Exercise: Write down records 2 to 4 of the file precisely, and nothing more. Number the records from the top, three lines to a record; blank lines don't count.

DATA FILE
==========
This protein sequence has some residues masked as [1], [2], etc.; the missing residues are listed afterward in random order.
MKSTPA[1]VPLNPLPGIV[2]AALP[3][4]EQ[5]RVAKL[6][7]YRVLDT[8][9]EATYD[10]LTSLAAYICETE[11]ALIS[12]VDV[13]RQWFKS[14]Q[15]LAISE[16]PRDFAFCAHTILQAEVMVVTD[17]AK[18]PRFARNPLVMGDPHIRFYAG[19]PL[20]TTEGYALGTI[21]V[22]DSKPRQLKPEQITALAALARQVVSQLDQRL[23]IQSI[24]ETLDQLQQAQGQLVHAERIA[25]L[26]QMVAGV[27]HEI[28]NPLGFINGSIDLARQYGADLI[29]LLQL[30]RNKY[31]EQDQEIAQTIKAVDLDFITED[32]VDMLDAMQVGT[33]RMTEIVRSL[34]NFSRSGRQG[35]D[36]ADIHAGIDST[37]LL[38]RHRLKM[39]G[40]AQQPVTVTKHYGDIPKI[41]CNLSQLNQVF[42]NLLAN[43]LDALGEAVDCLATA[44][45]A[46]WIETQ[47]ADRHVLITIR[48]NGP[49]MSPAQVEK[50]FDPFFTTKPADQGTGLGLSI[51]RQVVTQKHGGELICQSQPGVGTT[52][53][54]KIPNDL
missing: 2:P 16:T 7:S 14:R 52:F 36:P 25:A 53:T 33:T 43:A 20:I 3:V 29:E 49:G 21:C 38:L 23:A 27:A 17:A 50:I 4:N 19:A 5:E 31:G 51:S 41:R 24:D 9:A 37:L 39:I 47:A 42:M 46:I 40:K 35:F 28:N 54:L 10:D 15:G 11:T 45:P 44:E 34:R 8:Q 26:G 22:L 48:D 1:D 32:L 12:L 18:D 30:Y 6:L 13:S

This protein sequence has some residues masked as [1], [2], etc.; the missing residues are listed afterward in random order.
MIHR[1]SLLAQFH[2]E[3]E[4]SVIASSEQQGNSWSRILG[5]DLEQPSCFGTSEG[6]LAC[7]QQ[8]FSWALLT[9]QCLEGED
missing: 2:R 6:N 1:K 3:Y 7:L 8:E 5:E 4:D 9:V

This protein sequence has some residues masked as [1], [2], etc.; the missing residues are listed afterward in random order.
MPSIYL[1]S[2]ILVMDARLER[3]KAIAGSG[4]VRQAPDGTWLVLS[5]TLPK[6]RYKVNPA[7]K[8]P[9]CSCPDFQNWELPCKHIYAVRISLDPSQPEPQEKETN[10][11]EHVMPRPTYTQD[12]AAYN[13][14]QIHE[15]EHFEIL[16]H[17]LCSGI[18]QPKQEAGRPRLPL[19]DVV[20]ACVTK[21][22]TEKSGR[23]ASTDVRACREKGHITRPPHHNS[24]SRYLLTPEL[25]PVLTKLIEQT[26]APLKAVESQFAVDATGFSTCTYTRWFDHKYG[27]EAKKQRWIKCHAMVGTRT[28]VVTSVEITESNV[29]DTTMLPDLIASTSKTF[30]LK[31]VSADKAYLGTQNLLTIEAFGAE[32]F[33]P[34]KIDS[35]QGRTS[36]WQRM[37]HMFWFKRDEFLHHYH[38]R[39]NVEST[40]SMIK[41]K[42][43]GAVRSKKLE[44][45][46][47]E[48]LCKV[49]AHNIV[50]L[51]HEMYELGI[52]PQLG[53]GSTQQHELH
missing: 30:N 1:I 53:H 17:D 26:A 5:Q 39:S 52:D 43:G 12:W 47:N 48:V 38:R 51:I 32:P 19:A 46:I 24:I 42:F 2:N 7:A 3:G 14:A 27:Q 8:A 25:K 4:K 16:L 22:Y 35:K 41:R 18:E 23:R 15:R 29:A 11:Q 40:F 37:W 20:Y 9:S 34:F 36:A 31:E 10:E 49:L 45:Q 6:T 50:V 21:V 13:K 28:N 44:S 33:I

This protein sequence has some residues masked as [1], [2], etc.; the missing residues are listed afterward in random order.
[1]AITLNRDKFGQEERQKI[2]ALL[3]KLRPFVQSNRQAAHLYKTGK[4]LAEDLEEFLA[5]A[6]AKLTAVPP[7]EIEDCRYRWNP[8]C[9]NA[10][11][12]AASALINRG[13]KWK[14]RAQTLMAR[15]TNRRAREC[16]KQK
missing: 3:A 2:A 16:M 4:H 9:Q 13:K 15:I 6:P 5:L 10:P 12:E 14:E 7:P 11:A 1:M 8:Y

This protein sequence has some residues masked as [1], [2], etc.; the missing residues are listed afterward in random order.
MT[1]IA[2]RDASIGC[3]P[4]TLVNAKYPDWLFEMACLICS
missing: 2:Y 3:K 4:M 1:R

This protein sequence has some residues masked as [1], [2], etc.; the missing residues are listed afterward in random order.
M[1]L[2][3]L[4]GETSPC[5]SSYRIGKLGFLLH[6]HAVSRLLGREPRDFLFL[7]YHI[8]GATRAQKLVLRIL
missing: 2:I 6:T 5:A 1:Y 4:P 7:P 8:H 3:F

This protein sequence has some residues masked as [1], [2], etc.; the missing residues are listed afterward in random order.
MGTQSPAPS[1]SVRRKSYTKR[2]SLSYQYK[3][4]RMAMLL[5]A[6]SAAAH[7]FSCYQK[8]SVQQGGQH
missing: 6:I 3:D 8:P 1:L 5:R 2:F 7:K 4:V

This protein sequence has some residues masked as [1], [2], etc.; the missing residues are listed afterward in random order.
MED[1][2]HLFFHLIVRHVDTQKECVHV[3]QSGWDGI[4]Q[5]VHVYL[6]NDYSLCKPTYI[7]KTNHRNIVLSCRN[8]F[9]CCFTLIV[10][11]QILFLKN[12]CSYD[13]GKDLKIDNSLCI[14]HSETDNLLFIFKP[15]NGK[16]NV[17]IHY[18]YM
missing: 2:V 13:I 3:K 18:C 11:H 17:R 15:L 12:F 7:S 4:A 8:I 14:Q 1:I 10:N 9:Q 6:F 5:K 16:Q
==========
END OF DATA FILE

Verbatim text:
This protein sequence has some residues masked as [1], [2], etc.; the missing residues are listed afterward in random order.
MIHR[1]SLLAQFH[2]E[3]E[4]SVIASSEQQGNSWSRILG[5]DLEQPSCFGTSEG[6]LAC[7]QQ[8]FSWALLT[9]QCLEGED
missing: 2:R 6:N 1:K 3:Y 7:L 8:E 5:E 4:D 9:V

This protein sequence has some residues masked as [1], [2], etc.; the missing residues are listed afterward in random order.
MPSIYL[1]S[2]ILVMDARLER[3]KAIAGSG[4]VRQAPDGTWLVLS[5]TLPK[6]RYKVNPA[7]K[8]P[9]CSCPDFQNWELPCKHIYAVRISLDPSQPEPQEKETN[10][11]EHVMPRPTYTQD[12]AAYN[13][14]QIHE[15]EHFEIL[16]H[17]LCSGI[18]QPKQEAGRPRLPL[19]DVV[20]ACVTK[21][22]TEKSGR[23]ASTDVRACREKGHITRPPHHNS[24]SRYLLTPEL[25]PVLTKLIEQT[26]APLKAVESQFAVDATGFSTCTYTRWFDHKYG[27]EAKKQRWIKCHAMVGTRT[28]VVTSVEITESNV[29]DTTMLPDLIASTSKTF[30]LK[31]VSADKAYLGTQNLLTIEAFGAE[32]F[33]P[34]KIDS[35]QGRTS[36]WQRM[37]HMFWFKRDEFLHHYH[38]R[39]NVEST[40]SMIK[41]K[42][43]GAVRSKKLE[44][45][46][47]E[48]LCKV[49]AHNIV[50]L[51]HEMYELGI[52]PQLG[53]GSTQQHELH
missing: 30:N 1:I 53:H 17:D 26:A 5:Q 39:S 52:D 43:G 12:W 47:N 48:V 38:R 51:I 32:P 19:A 46:I 24:I 42:F 2:N 7:A 3:G 14:A 27:Q 8:A 25:K 4:K 16:L 22:Y 35:K 41:R 18:E 23:R 15:R 29:A 11:Q 40:F 37:W 20:Y 9:S 34:F 36:A 31:E 10:E 49:L 45:Q 6:T 50:V 21:V 13:K 28:N 44:S 33:I

This protein sequence has some residues masked as [1], [2], etc.; the missing residues are listed afterward in random order.
[1]AITLNRDKFGQEERQKI[2]ALL[3]KLRPFVQSNRQAAHLYKTGK[4]LAEDLEEFLA[5]A[6]AKLTAVPP[7]EIEDCRYRWNP[8]C[9]NA[10][11][12]AASALINRG[13]KWK[14]RAQTLMAR[15]TNRRAREC[16]KQK
missing: 3:A 2:A 16:M 4:H 9:Q 13:K 15:I 6:P 5:L 10:P 12:E 14:E 7:P 11:A 1:M 8:Y